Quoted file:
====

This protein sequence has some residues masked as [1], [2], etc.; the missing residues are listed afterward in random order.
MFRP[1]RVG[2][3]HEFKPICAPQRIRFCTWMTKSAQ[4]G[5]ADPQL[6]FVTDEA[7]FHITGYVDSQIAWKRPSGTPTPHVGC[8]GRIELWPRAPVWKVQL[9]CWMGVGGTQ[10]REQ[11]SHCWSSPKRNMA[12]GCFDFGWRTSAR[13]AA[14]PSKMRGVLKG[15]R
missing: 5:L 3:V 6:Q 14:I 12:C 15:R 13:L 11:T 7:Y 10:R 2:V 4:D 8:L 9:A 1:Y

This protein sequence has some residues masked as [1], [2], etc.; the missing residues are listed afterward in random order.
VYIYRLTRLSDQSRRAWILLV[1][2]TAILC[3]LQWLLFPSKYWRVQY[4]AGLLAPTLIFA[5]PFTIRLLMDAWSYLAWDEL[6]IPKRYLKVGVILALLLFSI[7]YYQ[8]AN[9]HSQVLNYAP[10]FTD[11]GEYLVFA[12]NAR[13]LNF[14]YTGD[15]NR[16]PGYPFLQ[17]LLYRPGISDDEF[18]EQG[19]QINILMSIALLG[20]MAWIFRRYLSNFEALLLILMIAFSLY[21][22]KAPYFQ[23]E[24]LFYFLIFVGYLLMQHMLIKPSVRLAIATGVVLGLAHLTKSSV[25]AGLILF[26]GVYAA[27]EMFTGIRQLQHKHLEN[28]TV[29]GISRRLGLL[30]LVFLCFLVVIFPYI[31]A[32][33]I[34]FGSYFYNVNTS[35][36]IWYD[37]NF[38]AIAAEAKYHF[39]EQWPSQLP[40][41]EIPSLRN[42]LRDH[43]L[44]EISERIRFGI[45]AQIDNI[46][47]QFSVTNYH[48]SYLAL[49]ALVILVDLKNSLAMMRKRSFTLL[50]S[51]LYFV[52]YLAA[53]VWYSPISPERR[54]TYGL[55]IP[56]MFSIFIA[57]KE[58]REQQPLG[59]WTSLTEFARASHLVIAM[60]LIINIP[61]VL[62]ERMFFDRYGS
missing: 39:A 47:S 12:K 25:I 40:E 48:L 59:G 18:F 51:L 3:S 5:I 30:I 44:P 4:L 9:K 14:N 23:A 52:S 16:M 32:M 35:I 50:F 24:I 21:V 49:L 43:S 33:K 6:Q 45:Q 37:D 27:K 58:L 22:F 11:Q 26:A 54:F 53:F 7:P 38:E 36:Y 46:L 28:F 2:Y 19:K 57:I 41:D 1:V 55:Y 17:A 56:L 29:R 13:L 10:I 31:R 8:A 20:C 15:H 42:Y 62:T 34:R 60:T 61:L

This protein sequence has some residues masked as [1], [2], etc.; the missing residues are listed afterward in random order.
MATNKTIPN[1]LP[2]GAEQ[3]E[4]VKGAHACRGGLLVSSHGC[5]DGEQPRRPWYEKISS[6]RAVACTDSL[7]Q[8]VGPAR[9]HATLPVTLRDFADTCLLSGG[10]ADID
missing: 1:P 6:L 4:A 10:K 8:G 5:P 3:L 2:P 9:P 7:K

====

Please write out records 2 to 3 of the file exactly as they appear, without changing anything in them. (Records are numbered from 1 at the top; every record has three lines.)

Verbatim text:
This protein sequence has some residues masked as [1], [2], etc.; the missing residues are listed afterward in random order.
VYIYRLTRLSDQSRRAWILLV[1][2]TAILC[3]LQWLLFPSKYWRVQY[4]AGLLAPTLIFA[5]PFTIRLLMDAWSYLAWDEL[6]IPKRYLKVGVILALLLFSI[7]YYQ[8]AN[9]HSQVLNYAP[10]FTD[11]GEYLVFA[12]NAR[13]LNF[14]YTGD[15]NR[16]PGYPFLQ[17]LLYRPGISDDEF[18]EQG[19]QINILMSIALLG[20]MAWIFRRYLSNFEALLLILMIAFSLY[21][22]KAPYFQ[23]E[24]LFYFLIFVGYLLMQHMLIKPSVRLAIATGVVLGLAHLTKSSV[25]AGLILF[26]GVYAA[27]EMFTGIRQLQHKHLEN[28]TV[29]GISRRLGLL[30]LVFLCFLVVIFPYI[31]A[32][33]I[34]FGSYFYNVNTS[35][36]IWYD[37]NF[38]AIAAEAKYHF[39]EQWPSQLP[40][41]EIPSLRN[42]LRDH[43]L[44]EISERIRFGI[45]AQIDNI[46][47]QFSVTNYH[48]SYLAL[49]ALVILVDLKNSLAMMRKRSFTLL[50]S[51]LYFV[52]YLAA[53]VWYSPISPERR[54]TYGL[55]IP[56]MFSIFIA[57]KE[58]REQQPLG[59]WTSLTEFARASHLVIAM[60]LIINIP[61]VL[62]ERMFFDRYGS
missing: 39:A 47:S 12:K 25:I 40:E 48:L 59:G 18:F 51:L 3:S 5:I 30:I 44:P 4:L 9:K 14:N 23:A 52:S 16:M 32:M 35:I 50:F 24:I 21:V 49:L 43:S 33:K 6:Q 45:Q 37:D 27:K 58:L 22:F 11:Q 26:A 54:F 53:F 7:P 38:E 36:Y 46:L 28:F 2:Y 19:K 57:I 41:D 1:V 55:Y 17:A 56:L 29:R 13:L 10:I 31:R 8:A 20:C 15:H 42:Y 62:T 34:R 60:T 61:L

This protein sequence has some residues masked as [1], [2], etc.; the missing residues are listed afterward in random order.
MATNKTIPN[1]LP[2]GAEQ[3]E[4]VKGAHACRGGLLVSSHGC[5]DGEQPRRPWYEKISS[6]RAVACTDSL[7]Q[8]VGPAR[9]HATLPVTLRDFADTCLLSGG[10]ADID
missing: 1:P 6:L 4:A 10:K 8:G 5:P 3:L 2:P 9:P 7:K